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Metal Sludge

RETRO REVIEW: RATT ‘Collage’ … “The most stripped-down and straight-forward of the band’s career”




“The most stripped-down and straight-forward of the band’s career”


NathanHutchinson_sig1Even the biggest fan can’t help but feel a bit underwhelmed when they find out that one of their favorite bands is releasing an album of re-recordings of previously available material.

After all, these collections aren’t usually all that memorable.

Often, they turn out to be nothing more than another way for the label and/or the band to squeeze a few more bucks out of their most loyal supporters.

Sad, but true.

There are some interesting exceptions.

Here’s one.

In 1997, the members of Ratt were discussing plans for a reunion tour that they hoped would rejuvenate the band’s career. It had been seven years since the release of their last full-length album, ‘Detonator,’ and before they hit the road they went into the studio to put together a product to promote as part of the comeback.


The result was very aptly titled ‘Collage,’ which was released on DeRock Records.

‘Collage’ was just that. It was a collection of different pieces and parts from through the band’s history – and even pre-history.

It was not a greatest hits album.

These were deep cuts, some of which were even unfamiliar to many long-time fans.

Buy Ratt’s ‘Collage’ on eBay, Amazon or get the collectors 4-item set on eBay.

At least four of the songs – Steel River, Dr. Rock, Top Secret and Ratt Madness – are Mickey Ratt tunes, the band vocalist Stephen Pearcy founded in the 1970s that later morphed into Ratt. Two of the songs appeared in different versions on ‘Detonator’ – Top Secret and Lovin’ You’s A Dirty Job (remix) – and Mother Blues was originally released by Pearcy’s project Arcade in 1993.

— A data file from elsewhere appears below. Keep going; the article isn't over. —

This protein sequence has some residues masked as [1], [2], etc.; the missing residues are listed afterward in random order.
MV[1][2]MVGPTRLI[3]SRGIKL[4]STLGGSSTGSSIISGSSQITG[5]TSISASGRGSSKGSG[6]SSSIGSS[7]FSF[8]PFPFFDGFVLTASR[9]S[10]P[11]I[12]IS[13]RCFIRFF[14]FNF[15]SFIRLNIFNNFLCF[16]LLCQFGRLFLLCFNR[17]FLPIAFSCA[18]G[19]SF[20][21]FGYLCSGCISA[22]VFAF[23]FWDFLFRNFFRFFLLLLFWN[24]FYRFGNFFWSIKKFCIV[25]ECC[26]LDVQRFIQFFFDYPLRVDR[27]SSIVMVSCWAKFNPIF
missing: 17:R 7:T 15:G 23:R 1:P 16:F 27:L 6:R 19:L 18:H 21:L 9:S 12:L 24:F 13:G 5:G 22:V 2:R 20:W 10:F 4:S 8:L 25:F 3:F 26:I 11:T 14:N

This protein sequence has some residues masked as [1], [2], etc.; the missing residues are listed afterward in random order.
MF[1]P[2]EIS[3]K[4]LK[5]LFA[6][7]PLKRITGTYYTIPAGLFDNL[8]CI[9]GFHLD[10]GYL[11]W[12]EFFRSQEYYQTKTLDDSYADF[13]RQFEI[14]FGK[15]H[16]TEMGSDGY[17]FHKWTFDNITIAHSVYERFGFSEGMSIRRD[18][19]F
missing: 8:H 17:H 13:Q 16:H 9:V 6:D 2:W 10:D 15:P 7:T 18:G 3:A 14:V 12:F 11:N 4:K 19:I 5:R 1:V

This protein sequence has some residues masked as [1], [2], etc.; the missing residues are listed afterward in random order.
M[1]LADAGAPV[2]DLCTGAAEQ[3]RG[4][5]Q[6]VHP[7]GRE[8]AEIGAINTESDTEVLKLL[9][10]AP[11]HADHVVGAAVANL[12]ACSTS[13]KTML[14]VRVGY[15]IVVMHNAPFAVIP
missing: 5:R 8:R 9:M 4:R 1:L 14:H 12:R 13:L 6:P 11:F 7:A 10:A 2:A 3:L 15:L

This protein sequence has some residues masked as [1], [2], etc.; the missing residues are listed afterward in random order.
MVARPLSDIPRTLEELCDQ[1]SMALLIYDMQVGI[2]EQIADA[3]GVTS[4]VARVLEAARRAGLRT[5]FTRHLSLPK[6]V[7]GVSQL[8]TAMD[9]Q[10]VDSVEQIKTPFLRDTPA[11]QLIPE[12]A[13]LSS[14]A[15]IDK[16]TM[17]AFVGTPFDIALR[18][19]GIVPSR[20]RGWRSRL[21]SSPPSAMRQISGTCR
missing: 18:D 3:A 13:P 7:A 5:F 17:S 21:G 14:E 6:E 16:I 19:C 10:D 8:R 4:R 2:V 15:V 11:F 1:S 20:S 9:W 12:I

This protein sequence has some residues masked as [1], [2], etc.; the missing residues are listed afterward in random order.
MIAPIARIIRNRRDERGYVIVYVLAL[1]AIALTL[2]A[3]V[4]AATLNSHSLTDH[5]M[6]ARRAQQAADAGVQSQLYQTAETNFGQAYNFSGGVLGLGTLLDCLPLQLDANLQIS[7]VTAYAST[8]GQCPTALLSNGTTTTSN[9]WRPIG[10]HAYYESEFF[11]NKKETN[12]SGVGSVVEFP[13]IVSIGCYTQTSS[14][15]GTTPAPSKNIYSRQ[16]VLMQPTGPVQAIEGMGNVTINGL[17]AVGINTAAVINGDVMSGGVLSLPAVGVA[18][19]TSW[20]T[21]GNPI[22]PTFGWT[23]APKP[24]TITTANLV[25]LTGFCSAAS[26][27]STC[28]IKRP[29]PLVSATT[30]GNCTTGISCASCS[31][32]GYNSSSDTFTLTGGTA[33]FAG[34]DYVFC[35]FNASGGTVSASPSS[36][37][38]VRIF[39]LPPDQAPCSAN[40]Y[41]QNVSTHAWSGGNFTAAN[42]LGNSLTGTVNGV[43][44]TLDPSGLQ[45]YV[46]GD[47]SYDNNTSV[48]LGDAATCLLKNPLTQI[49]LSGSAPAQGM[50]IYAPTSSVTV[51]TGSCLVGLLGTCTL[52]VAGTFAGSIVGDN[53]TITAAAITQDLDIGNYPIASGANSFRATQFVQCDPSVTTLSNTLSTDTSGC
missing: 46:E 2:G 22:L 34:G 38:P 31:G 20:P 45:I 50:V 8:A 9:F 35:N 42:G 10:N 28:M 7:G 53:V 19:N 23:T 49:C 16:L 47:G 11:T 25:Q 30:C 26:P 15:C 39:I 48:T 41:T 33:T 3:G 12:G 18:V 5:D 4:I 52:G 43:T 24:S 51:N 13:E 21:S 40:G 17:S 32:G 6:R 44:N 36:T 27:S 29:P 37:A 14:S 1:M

The band certainly hoped that re-working these songs might help reignite the public’s interest.

However, any hope of a true reunion of the classic lineup quickly faded.

Guitarist Robbin Crosby was too ill to really contribute and bassist Juan Croucier decided to pursue other interests.


Crosby appears on just three songs, adding only rhythm parts, while Croucier plays four tracks. Robbie Crane, who later join the band on a full-time basis, and Billy Sherwood handle most of the bass parts on the album.

Warren DiMartini delivers a performance that only reconfirms his well-deserved status as a hair metal guitar hero, playing lead and rhythm on most of the songs.

Crosby’s absence is very notable, though. The twin-guitar attack that was such a big part of the band’s signature sound in the 1980s can’t really be replicated, but that does allow DiMartini to stretch out and get more bluesy and groove-oriented.

Also missing is the grand, deep, lush (and sometimes too overblown) production that the legendary Beau Hill brought to the band’s biggest albums – Out of the Cellar, Dancing Undercover, Reach for the Sky and Invasion of Your Privacy.

Pearcy and DeMartini produced the songs and the album is by far the most stripped-down and straight-forward of the band’s career.

In many ways, ‘Collage’ doesn’t sound like any other Ratt album, even if most of the tunes are recycled. But, it sounds enough like Classic Ratt to make it comfortable, familiar and an enjoyable listen.

The songs are solid, especially Steel River (which was originally a Mickey Ratt song called Railbreak), I Want It All, Take It Anyway and Ratt Madness. The only forgettable track is the head-scratching dance, techno remix of Lovin’ You’s A Dirty Job that wraps up the album.

With all the craziness that has surrounded the band in recent years, its nice to be able to flash back to a time not that long ago when almost all of the surviving original members – Pearcy, DeMartini and drummer Bobby Blotzer – were able to co-exist in the same space long enough to record good music.

It’s not likely that will ever happen again.

Buy Ratt’s ‘Collage’ on eBay, Amazon or get the collectors 4-item set on eBay.

Review by: Nathan Hutchinson for Metal Sludge




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